Todd wrote four tunes. I wrote four tunes. We hired the best drummer and tenor saxophone player we knew and rolled the tape. Joe Hunt and Dino Govoni are outstanding musicians who made us sound good. That's why we hired them. I have worked with these guys for years, and they had both met Todd at the New Hampshire Bass Fest in 2008 and loved his playing. One Good Looking Guy? was recorded in two sessions. The first session was with the quartet. A couple months later, we spent a day recording the duo and trio songs.

Todd played his beautiful Zon TJ-6 bass direct into the board for all the tunes. I chose to play my Juzek double bass and nylon string Rob Allen basses which are strung with a low B-string on the 5-string fretless and a high C-string on the 5-string fretted. The sound of these basses seemed to compliment Todd's sound well.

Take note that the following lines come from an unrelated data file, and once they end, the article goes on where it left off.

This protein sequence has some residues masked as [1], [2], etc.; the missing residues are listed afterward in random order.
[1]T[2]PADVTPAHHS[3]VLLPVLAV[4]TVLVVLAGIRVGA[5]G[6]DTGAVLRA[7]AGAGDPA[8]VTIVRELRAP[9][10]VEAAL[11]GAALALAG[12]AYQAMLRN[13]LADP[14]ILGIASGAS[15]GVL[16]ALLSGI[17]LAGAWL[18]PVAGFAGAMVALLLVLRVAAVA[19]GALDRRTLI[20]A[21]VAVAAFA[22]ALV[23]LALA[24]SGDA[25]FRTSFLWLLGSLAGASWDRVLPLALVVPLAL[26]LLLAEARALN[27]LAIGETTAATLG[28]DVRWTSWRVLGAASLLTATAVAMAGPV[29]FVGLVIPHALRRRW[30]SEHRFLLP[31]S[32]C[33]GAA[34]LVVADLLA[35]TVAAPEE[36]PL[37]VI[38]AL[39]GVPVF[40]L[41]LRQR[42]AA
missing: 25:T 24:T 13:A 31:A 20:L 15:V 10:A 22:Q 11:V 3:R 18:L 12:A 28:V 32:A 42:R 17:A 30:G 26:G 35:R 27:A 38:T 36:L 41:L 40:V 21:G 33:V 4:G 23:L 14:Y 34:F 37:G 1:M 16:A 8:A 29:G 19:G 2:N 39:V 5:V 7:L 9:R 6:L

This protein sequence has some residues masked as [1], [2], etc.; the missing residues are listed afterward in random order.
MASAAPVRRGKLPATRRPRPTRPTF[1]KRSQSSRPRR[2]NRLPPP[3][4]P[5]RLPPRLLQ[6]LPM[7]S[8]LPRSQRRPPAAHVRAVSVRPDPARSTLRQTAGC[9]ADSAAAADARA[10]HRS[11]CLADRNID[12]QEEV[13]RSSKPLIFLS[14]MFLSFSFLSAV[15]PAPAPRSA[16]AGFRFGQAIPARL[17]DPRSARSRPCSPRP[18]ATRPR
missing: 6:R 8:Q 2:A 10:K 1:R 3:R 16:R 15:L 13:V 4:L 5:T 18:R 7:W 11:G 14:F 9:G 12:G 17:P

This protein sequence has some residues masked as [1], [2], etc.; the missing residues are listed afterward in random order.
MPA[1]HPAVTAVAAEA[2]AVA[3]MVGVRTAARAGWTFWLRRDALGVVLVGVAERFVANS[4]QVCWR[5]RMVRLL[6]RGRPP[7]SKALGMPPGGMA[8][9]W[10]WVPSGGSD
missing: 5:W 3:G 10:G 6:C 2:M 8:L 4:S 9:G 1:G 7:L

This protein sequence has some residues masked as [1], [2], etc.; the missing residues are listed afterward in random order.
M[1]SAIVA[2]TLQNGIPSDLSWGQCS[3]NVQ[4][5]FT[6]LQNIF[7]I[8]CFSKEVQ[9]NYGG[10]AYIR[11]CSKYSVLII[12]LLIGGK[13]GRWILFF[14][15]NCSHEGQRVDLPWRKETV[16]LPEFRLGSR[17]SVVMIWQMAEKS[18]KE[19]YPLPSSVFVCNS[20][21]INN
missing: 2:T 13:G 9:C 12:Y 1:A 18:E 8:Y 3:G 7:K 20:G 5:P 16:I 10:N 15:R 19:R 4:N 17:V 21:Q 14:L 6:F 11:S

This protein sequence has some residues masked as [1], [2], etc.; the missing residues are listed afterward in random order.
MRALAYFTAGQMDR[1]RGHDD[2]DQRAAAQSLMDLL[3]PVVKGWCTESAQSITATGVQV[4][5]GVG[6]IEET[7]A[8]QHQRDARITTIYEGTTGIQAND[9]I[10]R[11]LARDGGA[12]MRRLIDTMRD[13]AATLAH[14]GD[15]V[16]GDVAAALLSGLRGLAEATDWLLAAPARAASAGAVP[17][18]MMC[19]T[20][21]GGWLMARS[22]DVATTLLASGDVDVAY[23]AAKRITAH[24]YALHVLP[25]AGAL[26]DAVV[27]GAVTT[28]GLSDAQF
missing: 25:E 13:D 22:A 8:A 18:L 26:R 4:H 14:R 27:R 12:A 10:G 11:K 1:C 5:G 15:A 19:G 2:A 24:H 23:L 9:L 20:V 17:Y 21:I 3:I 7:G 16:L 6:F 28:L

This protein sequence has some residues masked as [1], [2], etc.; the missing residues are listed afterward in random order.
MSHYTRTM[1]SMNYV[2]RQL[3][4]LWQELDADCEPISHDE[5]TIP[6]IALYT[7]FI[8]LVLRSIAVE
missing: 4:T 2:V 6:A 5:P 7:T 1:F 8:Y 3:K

I believe One Good Looking Guy? features some of Todd's best playing to date. Not only is it beautiful but also quite inspiring and impressive. No one is playing jazz on the 6-string bass like Todd. My favorite track has to be "My Beloved" which is a gorgeous ballad that Todd wrote for his wife, Gay.

Todd - Doing the CD was a no-brainer. Jim and I love playing together. It's a natural fit. We don't have to talk about much. We just play. We're very like-minded, and our music is a natural extension of that. Plus, we both know the burden of being bald and good-looking so it's nice to have someone else around to shoulder the burden.

Does a person need to understand a great deal of music theory in order to play chord-melodies on bass?